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Researchers develop bird flu diagnostic device

Bird flu outbreaks cause disruption for farmers Credit: ITV Anglia

Norfolk scientists have been given a grant to help create new technology to help diagnose bird flu.

The disease has caused major problems for the region's poultry farmers, leading to restriction zones and culls. It's hoped researchers at Iceni Diagnostics want to create a hand held diagnostic machine.

The device could be used by a vet on-farm. The device would use a carbohydrate-based chemical, developed in ID's Norwich Research Park laboratories, which latches on to the avian influenza virus, providing an instant diagnosis and speeding up a process that currently requires samples to be sent off for testing. It's hoped this new method might reduce the need for precautionary mass culls of poultry in the future.

The work has been made possible thanks to a £60,000 grant from the Eastern Agri-Tech Growth Initiative.

A fuel free future? Positives and negatives

In July, the UK Government announced that the sale of new diesel and petrol cars and vans will be banned in the UK from 2040.

The government announced the deadline as part of £3 billion plans to cut illegal levels of air pollution that include scrappage schemes and potential "clean air zones" that could see charges for heavy polluting vehicles.

But what will it take for us to adopt electric cars? ITV Anglia presenters Jonathan Wills and Becky Jago have been looking at the pros and cons of switching over.

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No woman, no hi-tech: Exhibition on women's role in computing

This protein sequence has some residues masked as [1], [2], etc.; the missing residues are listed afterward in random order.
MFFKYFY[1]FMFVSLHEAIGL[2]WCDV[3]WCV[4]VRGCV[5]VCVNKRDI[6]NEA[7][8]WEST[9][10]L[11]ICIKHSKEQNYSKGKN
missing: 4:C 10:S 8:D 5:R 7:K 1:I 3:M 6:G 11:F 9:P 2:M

A major new exhibition has opened in Cambridge - highlighting the often untold story of women in computing and technology.

Called Where Did All the Women Go? the exhibition at the Museum of Computing History in Cambridge runs until the end of the month.

As well as highlighting hidden figures there's also a major events programme. It's hoped it might encourage girls to consider a career in computing.

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Teacher has fractured skull re-built with 3D printer

Francesca Burr fractured her skull in five places but had it re-build by 3D printer.

There were fears that a primary school teacher from Essex who fell downstairs and fractured her skull in five places would not survive.

The horrific fall left Francesca Burr, from Halstead, with part of her head missing.

But surgeons at Addenbooke's Hospital in Cambridge managed to rebuild her skull using a 3D printer.

It has been a long and painful road to recovery but Francesca says the surgeons' incredible work has given her back her life.

  • Click to watch a report by ITV News Anglia's Serena Sandhu

Boost for region after multi-million life science investment announced

Experts in Cambridge say this region could get a boost worth billions of pounds thanks to the government's latest life sciences strategy.

Ministers today announced plans to turn the UK into a world leader in bio-medical research.

And with this region already seeing huge investment in pioneering centres - including the proposed Public Health Laboratory in Harlow in Essex -scientists here believe they are ready to take advantage of the opportunities.

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